Working as an Onsite DBA Together with Pythian

Mar 16, 2007 / By Paul Moen

Tags: , , ,

I was reading a couple of items on gapingvoid

  • the hughtrain
  • the porous membrane: why corporate blogging works

which inspired me to use our blog for a conversation with our customers (and with potential Pythian DBAs) about what it’s like to work with Pythian.

What exactly does an on-site DBA get from working with Pythian Remote DBAs?

  1. Sleep.
  2. Support: phone, IM or email some who either knows how to help or knows someone who knows how to help.
  3. Teammates: You can delegate tasks which are either too hard or too easy onto Pythian.
  4. Accountability. Every minute, every hour is documented for all to see, internally and by individual clients.
  5. Understanding: Someone who knows what being a DBA is like.

You are on-site. Picture the Pythian on-call team standing behind you or beside you; or working with you, or working on task parallel to yours or even on a task you started and need to delegate to get finished.

Behind those frontline DBAs is another 32 Senior DBAs. They are experienced in most Oracle technologies (Apps, RAC, Standbys, Dataguard), Microsoft SQL Server, MySQL, and PostgreSQL. Some of these DBAs are so good they are invited to present at DBA and database conferences worldwide.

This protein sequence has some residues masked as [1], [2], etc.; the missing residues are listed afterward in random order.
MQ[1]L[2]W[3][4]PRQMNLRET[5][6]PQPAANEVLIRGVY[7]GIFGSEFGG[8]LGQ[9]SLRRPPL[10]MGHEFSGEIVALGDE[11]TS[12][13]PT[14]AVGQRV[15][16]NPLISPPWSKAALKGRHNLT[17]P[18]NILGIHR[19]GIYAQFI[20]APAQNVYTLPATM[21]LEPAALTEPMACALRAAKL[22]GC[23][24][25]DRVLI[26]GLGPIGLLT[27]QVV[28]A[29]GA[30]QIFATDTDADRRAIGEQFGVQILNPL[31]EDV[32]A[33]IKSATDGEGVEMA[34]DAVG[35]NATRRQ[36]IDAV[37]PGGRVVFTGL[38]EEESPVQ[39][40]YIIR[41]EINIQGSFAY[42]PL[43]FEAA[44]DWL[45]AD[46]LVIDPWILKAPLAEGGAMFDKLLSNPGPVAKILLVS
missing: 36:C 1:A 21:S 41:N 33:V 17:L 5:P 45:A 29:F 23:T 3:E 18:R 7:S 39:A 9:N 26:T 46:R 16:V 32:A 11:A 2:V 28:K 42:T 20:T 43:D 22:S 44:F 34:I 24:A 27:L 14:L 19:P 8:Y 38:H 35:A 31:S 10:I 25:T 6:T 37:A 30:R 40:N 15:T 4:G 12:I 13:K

These DBAs have been refined in the hellfires of years of problems and projects, are sharpened by experience and armed with both superior tools and a searchable past-support library of over 150,000 problem resolutions.

Picture the whole 24 hours in the day being available to be used by teams of DBAs around the world, so your problem is resolved faster. If Oracle Severity 1 Support Requests (SRs) require people to be available 24×7, we can do it.

As a remote DBA, my primary job is to make your job easier. This is because my goals are aligned with your goals. I too want my job to be easier and more relaxing. I too would rather work on proactive or project work, diminishing reactive firefighting and emergencies to a bare minimum.

Have Fun,
Paul

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